A blast of Arctic air will make Thanksgiving Day feel more like winter than usual.

Maine is done with heavy snow accumulations for now, but the Thanksgiving holiday week promises to bring another form of wintry weather to the region: extreme cold.

Even though the official start of winter is still more than a month away, Thanksgiving Day temperatures could drop into the single digits, with a high temperature of 22 degrees forecast for Portland during the daytime hours.

Temperatures throughout the rest of the state won’t be much warmer on Thursday, with highs of 21 degrees in Waterville and Fryeburg, and 11 degrees in Jackman, in the forecast. Those temperatures are likely to drop into the single digits by the time the sun goes down, according to the National Weather Service in Gray.

“Looking ahead to Thanksgiving Day, make sure you dress warm,” the National Weather Service said in a post on its Facebook page. “Some places could break the minimax (coldest high temperature for the day) records. Even if they don’t, it is still going to be a cold day.”

Before that, Mainers will have to deal with a smattering of snow to start the workweek. The snowfall won’t be anywhere near what the region saw on Friday, when a storm dumped 6.1 inches of snow at Portland International Jetport – the second-highest snowfall for that date going back to the 10.2-inch record set in 1997.


The National Weather Service is predicting 1 to 2 inches of snow will fall early Monday, with the same amount of light snow accumulating early Tuesday.

James Brown, a meteorologist with the National Weather Service in Gray, said three different systems will move through the area, all bringing some snow.

“All are looking so far like light events,” he said.

But by Wednesday night, a blast of cold air from the Arctic will push through Maine, dropping temperatures in the region to winterlike well ahead of the start of the season. In the Northern Hemisphere, winter officially starts Dec. 21.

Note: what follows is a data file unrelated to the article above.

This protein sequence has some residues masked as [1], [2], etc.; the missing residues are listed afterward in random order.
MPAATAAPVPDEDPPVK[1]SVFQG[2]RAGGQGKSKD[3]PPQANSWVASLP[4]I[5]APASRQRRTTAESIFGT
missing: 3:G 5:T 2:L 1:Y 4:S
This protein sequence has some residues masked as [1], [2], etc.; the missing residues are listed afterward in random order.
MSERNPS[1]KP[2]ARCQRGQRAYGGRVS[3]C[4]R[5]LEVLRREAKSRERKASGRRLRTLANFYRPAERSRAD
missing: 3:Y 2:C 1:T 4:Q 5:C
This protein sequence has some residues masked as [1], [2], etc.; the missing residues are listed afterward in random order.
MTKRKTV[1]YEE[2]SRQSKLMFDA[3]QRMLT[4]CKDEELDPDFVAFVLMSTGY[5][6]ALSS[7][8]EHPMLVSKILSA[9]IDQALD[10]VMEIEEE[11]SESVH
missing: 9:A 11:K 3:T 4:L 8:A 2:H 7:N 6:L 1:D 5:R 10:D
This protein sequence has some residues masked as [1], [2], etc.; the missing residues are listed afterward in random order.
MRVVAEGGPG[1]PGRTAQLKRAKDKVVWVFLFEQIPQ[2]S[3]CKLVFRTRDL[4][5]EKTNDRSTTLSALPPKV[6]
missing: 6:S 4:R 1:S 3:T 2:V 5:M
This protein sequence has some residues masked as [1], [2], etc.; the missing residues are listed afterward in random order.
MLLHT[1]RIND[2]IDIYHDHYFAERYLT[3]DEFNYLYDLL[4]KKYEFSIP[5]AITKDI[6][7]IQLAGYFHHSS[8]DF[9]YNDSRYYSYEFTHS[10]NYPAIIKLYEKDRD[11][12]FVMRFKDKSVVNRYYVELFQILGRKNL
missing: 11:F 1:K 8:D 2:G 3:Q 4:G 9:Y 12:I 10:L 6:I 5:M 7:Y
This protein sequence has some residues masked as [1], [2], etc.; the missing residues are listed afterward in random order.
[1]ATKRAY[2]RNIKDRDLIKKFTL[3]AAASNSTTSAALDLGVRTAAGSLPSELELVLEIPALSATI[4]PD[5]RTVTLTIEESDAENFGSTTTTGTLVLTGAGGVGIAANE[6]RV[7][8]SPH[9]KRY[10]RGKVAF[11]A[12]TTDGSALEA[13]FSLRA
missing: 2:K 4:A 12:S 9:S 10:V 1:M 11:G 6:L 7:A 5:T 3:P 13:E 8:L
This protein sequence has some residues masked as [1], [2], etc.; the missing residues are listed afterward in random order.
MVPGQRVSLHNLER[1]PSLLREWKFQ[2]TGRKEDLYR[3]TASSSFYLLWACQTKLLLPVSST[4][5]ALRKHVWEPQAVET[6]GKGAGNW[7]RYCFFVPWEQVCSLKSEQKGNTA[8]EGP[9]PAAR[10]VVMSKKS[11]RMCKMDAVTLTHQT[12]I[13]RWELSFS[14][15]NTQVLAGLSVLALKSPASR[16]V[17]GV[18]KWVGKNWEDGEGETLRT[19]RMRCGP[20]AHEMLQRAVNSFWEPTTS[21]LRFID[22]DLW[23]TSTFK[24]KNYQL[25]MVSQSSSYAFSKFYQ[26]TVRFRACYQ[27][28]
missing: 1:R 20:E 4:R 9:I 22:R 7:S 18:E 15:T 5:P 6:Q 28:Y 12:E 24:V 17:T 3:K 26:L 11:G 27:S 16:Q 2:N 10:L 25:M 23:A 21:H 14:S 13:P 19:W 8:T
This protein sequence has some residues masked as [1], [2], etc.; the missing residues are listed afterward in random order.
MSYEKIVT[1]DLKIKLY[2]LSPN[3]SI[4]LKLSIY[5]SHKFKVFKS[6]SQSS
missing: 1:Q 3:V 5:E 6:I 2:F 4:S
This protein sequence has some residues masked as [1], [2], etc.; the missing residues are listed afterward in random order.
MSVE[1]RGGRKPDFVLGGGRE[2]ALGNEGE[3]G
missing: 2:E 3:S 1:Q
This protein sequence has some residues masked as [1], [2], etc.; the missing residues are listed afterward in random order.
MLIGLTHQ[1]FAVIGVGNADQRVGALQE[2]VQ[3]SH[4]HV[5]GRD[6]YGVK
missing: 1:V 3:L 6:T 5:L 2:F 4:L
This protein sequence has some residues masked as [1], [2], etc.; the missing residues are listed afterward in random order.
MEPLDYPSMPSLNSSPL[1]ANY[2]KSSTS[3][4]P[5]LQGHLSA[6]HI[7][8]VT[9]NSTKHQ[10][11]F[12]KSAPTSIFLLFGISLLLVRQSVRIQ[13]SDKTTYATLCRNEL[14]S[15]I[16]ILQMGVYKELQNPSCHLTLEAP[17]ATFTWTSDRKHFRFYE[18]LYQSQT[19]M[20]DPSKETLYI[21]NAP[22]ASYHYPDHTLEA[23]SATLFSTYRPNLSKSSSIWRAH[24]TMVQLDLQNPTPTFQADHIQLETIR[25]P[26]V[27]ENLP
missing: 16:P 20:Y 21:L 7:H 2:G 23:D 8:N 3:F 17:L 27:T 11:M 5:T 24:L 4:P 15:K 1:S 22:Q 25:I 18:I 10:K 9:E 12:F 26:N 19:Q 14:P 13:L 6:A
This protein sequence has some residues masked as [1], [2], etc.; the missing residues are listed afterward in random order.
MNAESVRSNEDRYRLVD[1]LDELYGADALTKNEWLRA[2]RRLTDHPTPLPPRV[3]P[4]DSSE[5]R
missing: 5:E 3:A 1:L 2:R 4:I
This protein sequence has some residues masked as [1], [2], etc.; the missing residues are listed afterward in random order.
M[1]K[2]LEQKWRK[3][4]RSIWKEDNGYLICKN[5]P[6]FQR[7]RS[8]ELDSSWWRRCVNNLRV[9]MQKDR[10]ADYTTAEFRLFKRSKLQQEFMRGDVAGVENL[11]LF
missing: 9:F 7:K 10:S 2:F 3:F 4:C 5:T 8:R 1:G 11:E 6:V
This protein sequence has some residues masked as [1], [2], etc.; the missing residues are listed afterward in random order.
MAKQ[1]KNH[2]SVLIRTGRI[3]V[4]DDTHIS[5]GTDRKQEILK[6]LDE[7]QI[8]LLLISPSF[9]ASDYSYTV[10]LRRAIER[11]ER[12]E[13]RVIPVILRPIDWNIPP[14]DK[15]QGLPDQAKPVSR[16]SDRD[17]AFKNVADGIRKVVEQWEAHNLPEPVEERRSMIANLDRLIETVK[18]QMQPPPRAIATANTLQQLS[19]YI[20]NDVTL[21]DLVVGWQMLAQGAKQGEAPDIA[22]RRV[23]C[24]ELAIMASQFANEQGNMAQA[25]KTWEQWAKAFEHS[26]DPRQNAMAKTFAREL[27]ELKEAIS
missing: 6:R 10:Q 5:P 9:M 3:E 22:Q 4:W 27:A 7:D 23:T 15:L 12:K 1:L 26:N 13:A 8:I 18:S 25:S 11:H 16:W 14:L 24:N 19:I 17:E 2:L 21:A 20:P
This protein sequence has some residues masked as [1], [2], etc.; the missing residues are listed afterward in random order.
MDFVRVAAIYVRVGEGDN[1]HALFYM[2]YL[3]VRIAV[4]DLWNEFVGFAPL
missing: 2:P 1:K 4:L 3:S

“Right now, we won’t be as cold every day after Thanksgiving Day, but we may end up exceeding the ‘minimax’ for the day,” Brown said.

Though it will be cold, Thanksgiving Day is looking like a good day for traveling. After the light snow falls Monday and Tuesday, the National Weather Service said the rest of the holiday week is looking like it will be dry and cold.


AAA is predicting that 54.3 million Americans will journey 50 miles or more away from home this Thanksgiving – a 4.8 percent increase over last year.

“The 2018 holiday weekend will see the highest Thanksgiving travel volume in more than a dozen years with 2.5 million more people taking to the nation’s roads, skies, rails and waterways compared with last year,” AAA said in a news release.

AAA attributes the increase in travelers to higher wages, more disposable income and rising levels of household wealth.

“This is translating into more travelers kicking off the holiday season with a Thanksgiving getaway, building on a positive year for the travel industry,” said Bill Sutherland, AAA Travel’s senior vice president.

AAA also said that motorists can expect to pay the highest Thanksgiving gasoline prices in four years, with a national average of $2.79 as of Nov. 1 – a figure that is 31 cents higher than last year.

Kennebec Journal Staff Writer Jessica Lowell contributed to this report.


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